These photos were taken at a series of parties, balls and dances in Ithaca, New York, Brooklyn, New York and Philadelphia, Pennsylvania. They remember for me the words of Frantz Fanon, the postcolonial philosopher, who wrote in his 1961 book. The wretched of the earth: “At certain times on certain days men and women gather in a given place and throw themselves there under the solemn eye of the tribe in a seemingly disorganized pantomime, which is in fact extremely systematic, in which by various means – shakes from the head, flexion of the spine, throwing of the whole body backwards – can be deciphered as in an open book the great attempt of a community to drive itself out, to liberate itself, to declare itself. There are no limits – within the circle. “

Sasha Phyars-Burgess is a photographer based in Chicago, USA. ‘Untitled’ is published by

Elaine Constantine

Photos taken in 2000 at several ballrooms in the Greater Manchester area © Elaine Constantine / Industry Art

The “Tea Dance” photos were the result of a conversation I had in 2000 with a former student of mine, Yuen Fong Ling. I worked at Salford Technical College in the 1980s, managing the darkroom and studio there. Yuen has just been hired as a curator at the newly reopened Castlefield Gallery in Manchester and for the first show he wanted something that feels rooted in local culture.

The 1990s were very youth focused and so was my work up to that point. The old post-war traditions came to an end and it was for young people – and their unbridled desire and imagination – that it seemed as if everyone was looking for the world anew.

It would have been very easy to do something around Manchester’s youth culture, but my parents got going and it felt right that I should rather commemorate their passing world. The generation of which I was a part became so accustomed to understanding themselves in conflict with the culture and values ​​of their parents that it was easy to overlook the deeper underlying commonalities – after all, our parents have their own music- and experience dance scenes – and the fact that our extensive choices and freedoms were based on the hard work and sacrifices of our older generation. At least in working class communities this was very much the case.

Elaine Constantine is a photographer and filmmaker based in London, United Kingdom

Andrew Miksys

DISKO Series, Lithuania 1999-2010 © Andrew Miksys

For 10 years during the noughties, I traveled the back roads of Lithuania and photographed teens in town discos for my series “DISKO”. Most of the pictures here are in Soviet era culture houses where I would sometimes find discarded paintings of Lenin, old movie posters, gas masks and other remnants of the Soviet Union. I was fascinated by the teenagers who reveled in this rubble of a dead empire. This series of photos is about young Lithuanians, a crumbling past and the uncertain future, all in one room.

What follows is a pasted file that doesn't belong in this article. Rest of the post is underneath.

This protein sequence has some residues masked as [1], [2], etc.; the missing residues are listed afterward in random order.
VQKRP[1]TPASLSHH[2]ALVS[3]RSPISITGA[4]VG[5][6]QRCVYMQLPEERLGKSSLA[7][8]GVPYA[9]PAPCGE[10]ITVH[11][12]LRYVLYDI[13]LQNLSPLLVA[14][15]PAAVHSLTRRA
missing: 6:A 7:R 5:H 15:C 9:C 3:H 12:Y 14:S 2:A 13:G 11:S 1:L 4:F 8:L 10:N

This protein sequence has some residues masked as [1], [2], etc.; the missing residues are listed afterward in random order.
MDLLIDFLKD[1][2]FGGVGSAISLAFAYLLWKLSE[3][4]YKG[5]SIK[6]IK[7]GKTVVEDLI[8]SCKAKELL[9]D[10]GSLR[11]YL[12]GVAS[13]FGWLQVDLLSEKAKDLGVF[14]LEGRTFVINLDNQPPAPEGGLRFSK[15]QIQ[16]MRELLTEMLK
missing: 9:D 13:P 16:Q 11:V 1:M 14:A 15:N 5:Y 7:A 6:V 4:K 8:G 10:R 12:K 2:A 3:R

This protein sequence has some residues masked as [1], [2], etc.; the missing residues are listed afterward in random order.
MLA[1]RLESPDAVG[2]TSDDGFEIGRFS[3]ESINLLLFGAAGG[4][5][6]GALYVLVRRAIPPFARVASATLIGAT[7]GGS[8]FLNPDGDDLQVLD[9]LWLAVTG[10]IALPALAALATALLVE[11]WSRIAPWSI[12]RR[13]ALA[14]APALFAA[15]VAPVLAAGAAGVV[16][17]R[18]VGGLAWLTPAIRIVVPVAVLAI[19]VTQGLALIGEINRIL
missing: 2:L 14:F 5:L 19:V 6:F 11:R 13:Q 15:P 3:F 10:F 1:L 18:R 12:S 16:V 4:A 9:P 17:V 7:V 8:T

Andrew Miksys is a photographer based in Vilnius, Lithuania

Mitch Epstein

Rosy, Meghraj Cabaret, Bombay, Maharashtra, India 1984
© Mitch Epstein. Courtesy of Galerie Thomas Zander, Cologne

In 1984 I was the director of photography at India Cabaret, a documentary by Mira Nair about the lives of six cabaret dancers at the Meghraj Cabaret in the suburbs of Bombay, India. At the end of the shoot, I put down my film camera and picked up my stationary one. I took down the dancers and drew from the trust that developed between us.

Mitch Epstein is a photographer based in New York, USA. ‘In India’ is published by

Dana Lixenberg

V103 Steppers Ball at the Hyatt Regency Hotel, Chicago 2002 © Dana Lixenberg

In the 1990s, I was a regular contributor to Vibe magazine and photographed artists such as Tupac and Biggie. In 2002, I was sent to Chicago with hip-hop pioneer and visual artist Fab 5 Freddy to document his famous steppe scene, which began in the city’s black communities in the 1970s. Fab 5 Freddy wrote about it for Vibe.

The immediate ancestor of Chicago steppin ‘is the bop; it is a kind of dance where the fastest movements and most complicated footwork are often reserved for the men. We went to the V103 Steppers Ball at the Hyatt Regency Hotel, Chicago’s largest steppin event. There was a large crowd on the dance floor, so I set up my lights and 5×4 field camera on the side of the large ballroom and invited some of the couples to show me their movements there.

The whole scene was exciting: great music and people were dressed up to nine. “Seeing steppers stand up at the same time, grab partners and set in motion when the right song comes up is like watching people walk on water,” Fab 5 Freddy wrote in his piece. “A dreamlike, transcendental, rhythmic elegance prevails, and the cool stepper’s attitude overwhelms the room like the autumn of night.”

Dana Lixenberg is a photographer and filmmaker based in Amsterdam, the Netherlands.

This story is part of the FT Magazine package “Tales from the dance floor”, with Rosa Lyster on the best fictional parties, Caleb Azumah Nelson on the magic of a good DJ – and six FT authors who best party they’ve ever attended